News Release Contact: Stephanie Lee
For Immediate Release 919-467-5567
November 28, 2005 firstname.lastname@example.org
Chatham County Students First to Experience SPARK! Program
Northwood High Students Spend a Day With GlaxoSmithKline Scientists
“Although U.S. 4th graders score well against international competition, they fall near the bottom or dead last by the twelfth grade in mathematics and science, respectively.”
“By 2010, if current trends continue, more than 90 percent of all scientists and engineers in the world will be living in Asia.”
Statistics provided by “Tapping America’s Potential: The Education for Innovation Initiative”
(RTP, NC)—Advanced placement biology students from Northwood High School in Pittsboro were the first to experience a new program offered by GlaxoSmithKline (GSK). The program is called SPARK!— Scientists Participating in Active Research with Kids.
“The goal of the SPARK! program is to ignite a growing interest in science and educate students about careers in the field of science,” explained Chris Boytos, Director of U.S. Science Education for GSK. “As part of this program, students travel to GSK, meet with GSK scientists, perform experiments and apply their classroom experiences to real world situations.”
Before participating in the on-site program, students and teachers are required to complete pre-work in their classroom setting. Teachers are advised on how to best reach their students and students learn about particular biological techniques. Upon completion of their pre-work, the students travel to GSK for a day of discovery, and once they return to school they continue discussion of the day’s events with post-work.
“The SPARK! program provides a wonderful opportunity for my students to venture out of the classroom and experience science in ‘the real world,’” says Keri Randolph, AP Biology teacher at Northwood High School. “So many times, students see science simply as a course in high school, and I constantly try to show them that what they are learning in class applies to the real world, including career choices and issues that will affect their lives. The SPARK! program does all of these things.”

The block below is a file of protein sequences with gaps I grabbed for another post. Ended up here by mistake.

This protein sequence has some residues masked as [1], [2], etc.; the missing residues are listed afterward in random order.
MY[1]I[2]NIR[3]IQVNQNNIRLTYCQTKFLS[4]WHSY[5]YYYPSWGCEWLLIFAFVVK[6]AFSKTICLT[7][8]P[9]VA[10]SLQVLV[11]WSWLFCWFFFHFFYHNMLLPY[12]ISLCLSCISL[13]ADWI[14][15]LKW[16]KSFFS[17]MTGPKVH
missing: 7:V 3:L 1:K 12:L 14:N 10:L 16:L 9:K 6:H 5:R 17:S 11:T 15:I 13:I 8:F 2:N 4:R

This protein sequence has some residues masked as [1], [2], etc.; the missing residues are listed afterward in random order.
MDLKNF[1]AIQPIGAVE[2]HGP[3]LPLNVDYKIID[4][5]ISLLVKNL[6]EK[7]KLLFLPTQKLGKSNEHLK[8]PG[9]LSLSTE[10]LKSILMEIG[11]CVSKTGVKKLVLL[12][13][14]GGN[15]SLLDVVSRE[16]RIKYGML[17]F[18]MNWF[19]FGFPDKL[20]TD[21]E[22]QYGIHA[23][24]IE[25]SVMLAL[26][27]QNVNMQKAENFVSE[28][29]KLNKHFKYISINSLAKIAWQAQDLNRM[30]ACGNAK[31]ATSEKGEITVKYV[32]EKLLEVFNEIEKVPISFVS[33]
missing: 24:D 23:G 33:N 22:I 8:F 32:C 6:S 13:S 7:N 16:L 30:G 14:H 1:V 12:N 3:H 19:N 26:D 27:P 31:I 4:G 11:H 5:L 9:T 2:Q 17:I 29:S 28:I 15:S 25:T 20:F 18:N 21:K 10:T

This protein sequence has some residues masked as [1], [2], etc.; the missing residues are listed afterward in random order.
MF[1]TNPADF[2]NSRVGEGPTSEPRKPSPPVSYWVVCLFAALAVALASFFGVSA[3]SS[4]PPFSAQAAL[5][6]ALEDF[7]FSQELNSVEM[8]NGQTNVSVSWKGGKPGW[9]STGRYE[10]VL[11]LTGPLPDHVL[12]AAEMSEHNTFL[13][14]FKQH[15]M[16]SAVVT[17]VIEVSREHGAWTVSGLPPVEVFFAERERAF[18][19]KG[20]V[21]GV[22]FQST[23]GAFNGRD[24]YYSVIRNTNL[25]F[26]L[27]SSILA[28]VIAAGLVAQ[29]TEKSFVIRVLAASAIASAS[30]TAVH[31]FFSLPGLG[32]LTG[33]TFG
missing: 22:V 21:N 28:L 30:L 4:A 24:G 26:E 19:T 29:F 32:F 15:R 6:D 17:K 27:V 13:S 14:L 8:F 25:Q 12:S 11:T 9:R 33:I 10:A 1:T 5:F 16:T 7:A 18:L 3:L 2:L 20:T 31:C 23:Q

Students from Northwood High School agree with Ms. Randolph. She was recently nominated as a North Carolina teacher of the year, and it is because of her enthusiasm and love of science that her students participate in the SPARK! program. Ms. Randolph, her student teacher and GSK scientists eagerly assisted students as GSK-sponsored UNC educator Betty Brown taught students how to introduce a fluorescent protein to bacteria using plasmid DNA. Upon completion of the experiment, students saw the fruit of their labor when they used black lights to detect the glowing bacteria in a Petri dish.
Following the laboratory activities, the students were treated to a virtual tour of the medicines development process at GSK. Scientists and students completed the day with a lively discussion about career opportunities in scientific research.
The GSK SPARK! program will host Durham’s Riverside High School students December 9 and Wake County’s Green Hope High School students December 16.
For more information about SPARK! or GlaxoSmithKline, please contact Stephanie Lee at 919-467-5567 or email@example.com.
GlaxoSmithKline, one of the world’s leading research-based pharmaceutical and healthcare companies, is committed to improving the quality of human life by enabling people to do more, feel better and live longer. More information is available at www.gsk-us.com.
Scientists Participating in Active Research with Kids (SPARK!) is a unique program implemented by GlaxoSmithKline (GSK) that strives to enrich science education within the public school system. The goal is to illuminate careers in the science industry and excite high school-aged students about science-based career opportunities. Through the SPARK! program, students complete course work, travel to a laboratory outside of the classroom and interact with GSK employees who have chosen science as a career.